How can we improve our relationship with our companion animals? Well, the big opportunity that seems to be missed is looking at the world from our animals’ perspective. Be empathic. First factually and objectively identify what is happening. Which senses are being stimulated? What do they see? What can they hear? What can they feel physically? What can’t they see? What can they smell? Then, ask yourself “How would that make me feel if I were a dog?”. It is important to avoid human interpretation but then that is difficult. We are human after all.

So if we think back to the guilty dog scenarios what do you think they are experiencing? Imagining it from a Charlie Brown perspective can also be helpful. The words mean something to us, but nothing to the dogs. Only the tone and body language.

Also, one of the biggest mistakes in these videos, from a punishment point of view, is the time element – the dog will not connect your scolding body language with an event that took place so far in the past unless caught in the act at that moment. As animals that live in the moment, they have moved on and are in a different place psychologically, cognitively and emotionally! It is unfair to scold them for something when they don’t understand what they’re being scolded for.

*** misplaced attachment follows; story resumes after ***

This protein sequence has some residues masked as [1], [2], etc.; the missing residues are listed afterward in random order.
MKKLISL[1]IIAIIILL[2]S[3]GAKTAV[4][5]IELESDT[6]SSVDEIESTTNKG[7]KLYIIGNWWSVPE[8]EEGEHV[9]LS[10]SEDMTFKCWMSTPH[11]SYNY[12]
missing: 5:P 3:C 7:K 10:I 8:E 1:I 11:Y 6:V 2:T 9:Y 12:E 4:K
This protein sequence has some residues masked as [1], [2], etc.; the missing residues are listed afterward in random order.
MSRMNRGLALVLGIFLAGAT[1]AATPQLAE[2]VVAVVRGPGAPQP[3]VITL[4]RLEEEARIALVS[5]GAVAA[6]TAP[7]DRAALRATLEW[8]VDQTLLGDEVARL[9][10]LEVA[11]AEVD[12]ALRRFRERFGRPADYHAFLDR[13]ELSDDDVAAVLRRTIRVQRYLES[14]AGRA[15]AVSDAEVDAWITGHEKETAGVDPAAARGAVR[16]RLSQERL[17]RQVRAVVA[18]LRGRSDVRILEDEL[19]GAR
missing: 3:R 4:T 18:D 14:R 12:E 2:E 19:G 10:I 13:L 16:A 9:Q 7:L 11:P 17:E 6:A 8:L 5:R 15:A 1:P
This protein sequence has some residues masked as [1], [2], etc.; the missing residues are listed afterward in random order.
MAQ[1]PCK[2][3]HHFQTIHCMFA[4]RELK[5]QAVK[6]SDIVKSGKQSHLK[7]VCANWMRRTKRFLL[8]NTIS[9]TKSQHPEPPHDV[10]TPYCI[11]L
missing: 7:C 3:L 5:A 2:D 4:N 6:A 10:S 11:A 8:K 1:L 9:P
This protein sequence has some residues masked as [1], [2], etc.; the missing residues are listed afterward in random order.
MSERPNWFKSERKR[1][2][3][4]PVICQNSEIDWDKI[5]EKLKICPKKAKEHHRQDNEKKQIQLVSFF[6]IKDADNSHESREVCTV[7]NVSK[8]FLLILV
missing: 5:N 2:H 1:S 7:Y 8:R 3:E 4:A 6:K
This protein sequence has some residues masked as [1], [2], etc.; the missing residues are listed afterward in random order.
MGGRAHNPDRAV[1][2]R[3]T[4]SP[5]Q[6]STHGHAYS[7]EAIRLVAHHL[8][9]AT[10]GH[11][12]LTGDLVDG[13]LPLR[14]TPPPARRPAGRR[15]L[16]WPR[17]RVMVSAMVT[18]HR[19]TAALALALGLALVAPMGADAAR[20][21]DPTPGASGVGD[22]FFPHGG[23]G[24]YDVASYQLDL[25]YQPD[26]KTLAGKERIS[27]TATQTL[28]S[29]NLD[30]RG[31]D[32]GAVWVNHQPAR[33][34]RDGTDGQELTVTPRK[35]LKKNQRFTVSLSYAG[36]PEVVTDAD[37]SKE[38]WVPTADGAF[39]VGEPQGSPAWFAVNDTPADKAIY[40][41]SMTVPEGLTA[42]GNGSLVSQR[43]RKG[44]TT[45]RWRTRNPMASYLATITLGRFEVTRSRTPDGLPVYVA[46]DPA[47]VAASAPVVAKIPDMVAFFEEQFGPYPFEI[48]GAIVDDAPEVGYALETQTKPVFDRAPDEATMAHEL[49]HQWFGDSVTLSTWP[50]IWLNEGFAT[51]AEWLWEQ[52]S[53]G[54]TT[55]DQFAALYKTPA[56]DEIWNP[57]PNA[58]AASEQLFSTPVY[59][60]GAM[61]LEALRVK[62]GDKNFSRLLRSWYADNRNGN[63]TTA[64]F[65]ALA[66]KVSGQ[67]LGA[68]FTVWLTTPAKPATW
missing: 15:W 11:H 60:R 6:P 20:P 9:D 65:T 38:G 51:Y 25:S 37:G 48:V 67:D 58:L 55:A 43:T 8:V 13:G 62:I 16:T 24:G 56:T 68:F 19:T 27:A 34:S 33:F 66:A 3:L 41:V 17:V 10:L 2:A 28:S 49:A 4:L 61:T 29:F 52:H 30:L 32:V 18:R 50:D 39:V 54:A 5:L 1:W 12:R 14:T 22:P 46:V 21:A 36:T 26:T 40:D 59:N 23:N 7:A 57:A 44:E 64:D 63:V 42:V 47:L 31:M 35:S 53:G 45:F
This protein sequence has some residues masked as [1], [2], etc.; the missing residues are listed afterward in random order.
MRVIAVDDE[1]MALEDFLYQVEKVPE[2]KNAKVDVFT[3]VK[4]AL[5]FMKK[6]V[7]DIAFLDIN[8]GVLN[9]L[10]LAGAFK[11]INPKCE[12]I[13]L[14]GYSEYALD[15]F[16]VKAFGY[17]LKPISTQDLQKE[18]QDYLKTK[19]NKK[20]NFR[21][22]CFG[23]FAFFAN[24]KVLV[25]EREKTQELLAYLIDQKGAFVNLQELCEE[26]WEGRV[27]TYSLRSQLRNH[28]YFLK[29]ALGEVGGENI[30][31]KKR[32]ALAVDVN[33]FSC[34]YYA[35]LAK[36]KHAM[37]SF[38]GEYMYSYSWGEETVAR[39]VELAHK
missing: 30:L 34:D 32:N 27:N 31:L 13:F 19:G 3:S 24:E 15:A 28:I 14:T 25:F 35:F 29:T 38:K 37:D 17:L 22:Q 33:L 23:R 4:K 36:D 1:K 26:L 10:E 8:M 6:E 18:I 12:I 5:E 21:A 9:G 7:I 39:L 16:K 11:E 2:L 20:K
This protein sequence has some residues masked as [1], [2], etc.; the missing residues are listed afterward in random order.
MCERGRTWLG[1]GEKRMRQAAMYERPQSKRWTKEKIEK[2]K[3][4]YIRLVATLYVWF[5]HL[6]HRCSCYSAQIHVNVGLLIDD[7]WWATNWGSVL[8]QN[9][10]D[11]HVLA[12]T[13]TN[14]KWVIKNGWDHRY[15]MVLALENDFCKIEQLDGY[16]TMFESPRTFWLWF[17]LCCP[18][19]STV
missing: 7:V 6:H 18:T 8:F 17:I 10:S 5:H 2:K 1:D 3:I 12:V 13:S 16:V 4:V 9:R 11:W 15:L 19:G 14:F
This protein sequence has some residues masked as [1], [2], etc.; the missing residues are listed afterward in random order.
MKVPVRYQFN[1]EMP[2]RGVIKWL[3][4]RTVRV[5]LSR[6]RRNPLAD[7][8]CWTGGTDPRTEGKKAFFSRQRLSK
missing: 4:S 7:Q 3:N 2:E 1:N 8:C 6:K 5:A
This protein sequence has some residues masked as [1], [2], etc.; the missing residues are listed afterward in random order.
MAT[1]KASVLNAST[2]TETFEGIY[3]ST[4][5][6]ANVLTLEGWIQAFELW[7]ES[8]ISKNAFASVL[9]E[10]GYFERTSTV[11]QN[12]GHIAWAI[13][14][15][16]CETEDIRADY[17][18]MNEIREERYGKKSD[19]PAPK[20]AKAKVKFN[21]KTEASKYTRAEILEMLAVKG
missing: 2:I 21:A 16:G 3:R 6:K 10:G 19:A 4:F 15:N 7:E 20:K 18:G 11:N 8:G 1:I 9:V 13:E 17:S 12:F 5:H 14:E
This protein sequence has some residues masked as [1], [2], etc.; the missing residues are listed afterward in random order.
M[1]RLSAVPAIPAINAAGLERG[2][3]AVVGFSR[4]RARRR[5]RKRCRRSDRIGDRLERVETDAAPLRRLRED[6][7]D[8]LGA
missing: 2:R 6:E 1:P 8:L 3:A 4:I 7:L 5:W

What is he thinking?

“But he looks so guilty! I’m certain he knows what he’s done!” you might say. Again, look at the event objectively. You are waving a damaged object in their face, your body language is tense, tone of voice, hard and posture very forward and stiff. How do you think that makes them feel? Out of all the instinctive reactions they might have – fight, flight, freeze, flirt – which do you think they will be inclined to use?

So next time you’re laughing at your or someone else’s companion animal, put yourself in their paws and ask yourself “What’s happening for them right now?”.